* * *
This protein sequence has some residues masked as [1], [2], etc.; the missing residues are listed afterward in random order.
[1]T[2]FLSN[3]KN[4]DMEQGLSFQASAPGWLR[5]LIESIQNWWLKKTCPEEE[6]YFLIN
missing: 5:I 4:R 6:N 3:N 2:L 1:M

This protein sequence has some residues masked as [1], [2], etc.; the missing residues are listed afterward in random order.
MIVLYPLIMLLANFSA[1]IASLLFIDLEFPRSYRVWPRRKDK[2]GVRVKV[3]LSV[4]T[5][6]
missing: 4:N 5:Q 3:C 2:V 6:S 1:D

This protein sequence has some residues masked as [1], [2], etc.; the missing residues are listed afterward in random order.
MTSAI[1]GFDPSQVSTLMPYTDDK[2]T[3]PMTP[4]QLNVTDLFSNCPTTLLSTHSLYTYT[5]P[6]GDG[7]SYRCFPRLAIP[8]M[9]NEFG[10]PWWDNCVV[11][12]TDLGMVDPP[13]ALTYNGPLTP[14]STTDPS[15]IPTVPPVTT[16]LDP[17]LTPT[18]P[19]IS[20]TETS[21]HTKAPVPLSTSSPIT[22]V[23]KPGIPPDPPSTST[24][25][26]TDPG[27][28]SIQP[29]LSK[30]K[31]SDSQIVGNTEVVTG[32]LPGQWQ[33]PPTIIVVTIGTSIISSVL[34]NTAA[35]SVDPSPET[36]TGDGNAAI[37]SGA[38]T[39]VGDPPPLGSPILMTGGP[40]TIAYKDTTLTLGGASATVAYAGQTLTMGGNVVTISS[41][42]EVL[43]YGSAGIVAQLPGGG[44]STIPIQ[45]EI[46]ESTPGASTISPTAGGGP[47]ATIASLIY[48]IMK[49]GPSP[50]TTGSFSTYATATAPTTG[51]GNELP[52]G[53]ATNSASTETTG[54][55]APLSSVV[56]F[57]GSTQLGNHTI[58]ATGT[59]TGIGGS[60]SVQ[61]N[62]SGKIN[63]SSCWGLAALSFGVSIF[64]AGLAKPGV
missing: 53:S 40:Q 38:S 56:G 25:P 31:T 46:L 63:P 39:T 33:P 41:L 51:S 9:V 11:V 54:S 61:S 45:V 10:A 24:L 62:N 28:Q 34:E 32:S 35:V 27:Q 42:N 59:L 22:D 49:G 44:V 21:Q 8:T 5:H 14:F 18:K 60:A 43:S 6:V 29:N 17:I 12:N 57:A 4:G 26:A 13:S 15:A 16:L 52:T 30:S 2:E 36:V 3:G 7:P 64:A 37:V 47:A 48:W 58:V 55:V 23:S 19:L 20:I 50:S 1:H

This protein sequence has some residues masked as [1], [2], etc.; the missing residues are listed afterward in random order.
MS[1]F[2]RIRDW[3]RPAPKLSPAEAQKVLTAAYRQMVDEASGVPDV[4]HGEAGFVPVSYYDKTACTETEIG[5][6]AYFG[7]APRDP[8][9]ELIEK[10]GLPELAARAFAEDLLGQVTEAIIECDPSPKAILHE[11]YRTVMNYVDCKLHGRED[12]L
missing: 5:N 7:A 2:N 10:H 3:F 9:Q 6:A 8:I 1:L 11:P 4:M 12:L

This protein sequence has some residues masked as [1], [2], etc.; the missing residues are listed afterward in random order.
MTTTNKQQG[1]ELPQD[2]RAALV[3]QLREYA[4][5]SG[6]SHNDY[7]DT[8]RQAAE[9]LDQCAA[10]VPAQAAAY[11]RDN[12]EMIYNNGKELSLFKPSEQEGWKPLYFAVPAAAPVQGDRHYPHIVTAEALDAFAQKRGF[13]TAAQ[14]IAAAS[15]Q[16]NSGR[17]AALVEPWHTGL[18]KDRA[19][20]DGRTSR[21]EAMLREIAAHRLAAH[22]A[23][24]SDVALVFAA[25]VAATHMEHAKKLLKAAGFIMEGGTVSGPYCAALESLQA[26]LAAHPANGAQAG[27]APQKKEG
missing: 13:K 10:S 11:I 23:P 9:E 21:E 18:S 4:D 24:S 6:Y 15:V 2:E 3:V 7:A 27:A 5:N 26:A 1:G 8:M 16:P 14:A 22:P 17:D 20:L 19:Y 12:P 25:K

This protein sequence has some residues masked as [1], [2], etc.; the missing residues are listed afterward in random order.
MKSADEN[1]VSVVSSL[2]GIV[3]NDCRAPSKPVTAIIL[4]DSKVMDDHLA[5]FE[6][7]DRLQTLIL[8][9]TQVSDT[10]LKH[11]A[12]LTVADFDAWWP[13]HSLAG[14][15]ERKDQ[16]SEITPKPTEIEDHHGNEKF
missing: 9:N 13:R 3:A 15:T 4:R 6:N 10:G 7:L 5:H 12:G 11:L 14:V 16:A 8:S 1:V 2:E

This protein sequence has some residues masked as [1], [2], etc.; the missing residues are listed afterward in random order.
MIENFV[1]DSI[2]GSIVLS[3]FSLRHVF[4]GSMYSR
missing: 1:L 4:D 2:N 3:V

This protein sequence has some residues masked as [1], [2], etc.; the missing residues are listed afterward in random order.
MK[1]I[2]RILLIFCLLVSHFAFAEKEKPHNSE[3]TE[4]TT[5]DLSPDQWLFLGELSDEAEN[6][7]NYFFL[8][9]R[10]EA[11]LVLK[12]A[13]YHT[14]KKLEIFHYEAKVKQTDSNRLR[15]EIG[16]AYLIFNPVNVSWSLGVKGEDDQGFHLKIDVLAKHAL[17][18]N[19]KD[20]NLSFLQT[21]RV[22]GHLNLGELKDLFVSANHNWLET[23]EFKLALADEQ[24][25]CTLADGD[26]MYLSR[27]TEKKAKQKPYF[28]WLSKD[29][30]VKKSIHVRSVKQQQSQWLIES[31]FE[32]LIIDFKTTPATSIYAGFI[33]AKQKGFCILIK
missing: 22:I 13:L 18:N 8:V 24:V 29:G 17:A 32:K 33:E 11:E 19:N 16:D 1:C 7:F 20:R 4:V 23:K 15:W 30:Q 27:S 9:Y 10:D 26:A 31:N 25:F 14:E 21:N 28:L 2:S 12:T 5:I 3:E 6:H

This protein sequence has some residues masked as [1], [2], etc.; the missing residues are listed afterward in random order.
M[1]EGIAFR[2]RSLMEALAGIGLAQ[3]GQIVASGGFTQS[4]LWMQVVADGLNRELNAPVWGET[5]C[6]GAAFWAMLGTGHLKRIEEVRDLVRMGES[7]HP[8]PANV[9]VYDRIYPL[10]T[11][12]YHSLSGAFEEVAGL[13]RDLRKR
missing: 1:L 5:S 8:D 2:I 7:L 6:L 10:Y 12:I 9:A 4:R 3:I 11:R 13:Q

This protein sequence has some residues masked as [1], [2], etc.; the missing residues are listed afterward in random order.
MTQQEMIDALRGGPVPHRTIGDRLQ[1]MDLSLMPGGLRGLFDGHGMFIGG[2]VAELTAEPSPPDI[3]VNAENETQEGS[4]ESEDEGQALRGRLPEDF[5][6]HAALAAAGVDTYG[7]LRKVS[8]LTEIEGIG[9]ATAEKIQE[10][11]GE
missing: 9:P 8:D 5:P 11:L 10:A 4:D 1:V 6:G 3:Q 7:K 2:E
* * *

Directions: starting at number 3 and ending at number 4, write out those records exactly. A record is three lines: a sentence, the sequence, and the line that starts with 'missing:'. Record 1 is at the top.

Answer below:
This protein sequence has some residues masked as [1], [2], etc.; the missing residues are listed afterward in random order.
MTSAI[1]GFDPSQVSTLMPYTDDK[2]T[3]PMTP[4]QLNVTDLFSNCPTTLLSTHSLYTYT[5]P[6]GDG[7]SYRCFPRLAIP[8]M[9]NEFG[10]PWWDNCVV[11][12]TDLGMVDPP[13]ALTYNGPLTP[14]STTDPS[15]IPTVPPVTT[16]LDP[17]LTPT[18]P[19]IS[20]TETS[21]HTKAPVPLSTSSPIT[22]V[23]KPGIPPDPPSTST[24][25][26]TDPG[27][28]SIQP[29]LSK[30]K[31]SDSQIVGNTEVVTG[32]LPGQWQ[33]PPTIIVVTIGTSIISSVL[34]NTAA[35]SVDPSPET[36]TGDGNAAI[37]SGA[38]T[39]VGDPPPLGSPILMTGGP[40]TIAYKDTTLTLGGASATVAYAGQTLTMGGNVVTISS[41][42]EVL[43]YGSAGIVAQLPGGG[44]STIPIQ[45]EI[46]ESTPGASTISPTAGGGP[47]ATIASLIY[48]IMK[49]GPSP[50]TTGSFSTYATATAPTTG[51]GNELP[52]G[53]ATNSASTETTG[54][55]APLSSVV[56]F[57]GSTQLGNHTI[58]ATGT[59]TGIGGS[60]SVQ[61]N[62]SGKIN[63]SSCWGLAALSFGVSIF[64]AGLAKPGV
missing: 53:S 40:Q 38:S 56:G 25:P 31:T 46:L 63:P 39:T 33:P 41:L 51:S 9:V 11:V 54:S 61:S 45:V 10:A 24:L 62:N 28:Q 34:E 32:S 35:V 27:Q 42:N 59:L 22:D 49:G 44:V 21:Q 8:T 5:H 14:F 18:K 60:A 43:S 6:V 29:N 17:I 12:N 57:A 4:G 26:A 13:S 15:A 16:L 52:T 30:S 2:E 36:V 3:G 7:P 64:A 37:V 47:A 48:W 58:V 55:V 23:S 19:L 20:I 50:S 1:H

This protein sequence has some residues masked as [1], [2], etc.; the missing residues are listed afterward in random order.
MS[1]F[2]RIRDW[3]RPAPKLSPAEAQKVLTAAYRQMVDEASGVPDV[4]HGEAGFVPVSYYDKTACTETEIG[5][6]AYFG[7]APRDP[8][9]ELIEK[10]GLPELAARAFAEDLLGQVTEAIIECDPSPKAILHE[11]YRTVMNYVDCKLHGRED[12]L
missing: 5:N 7:A 2:N 10:H 3:F 9:Q 6:A 8:I 1:L 11:P 4:M 12:L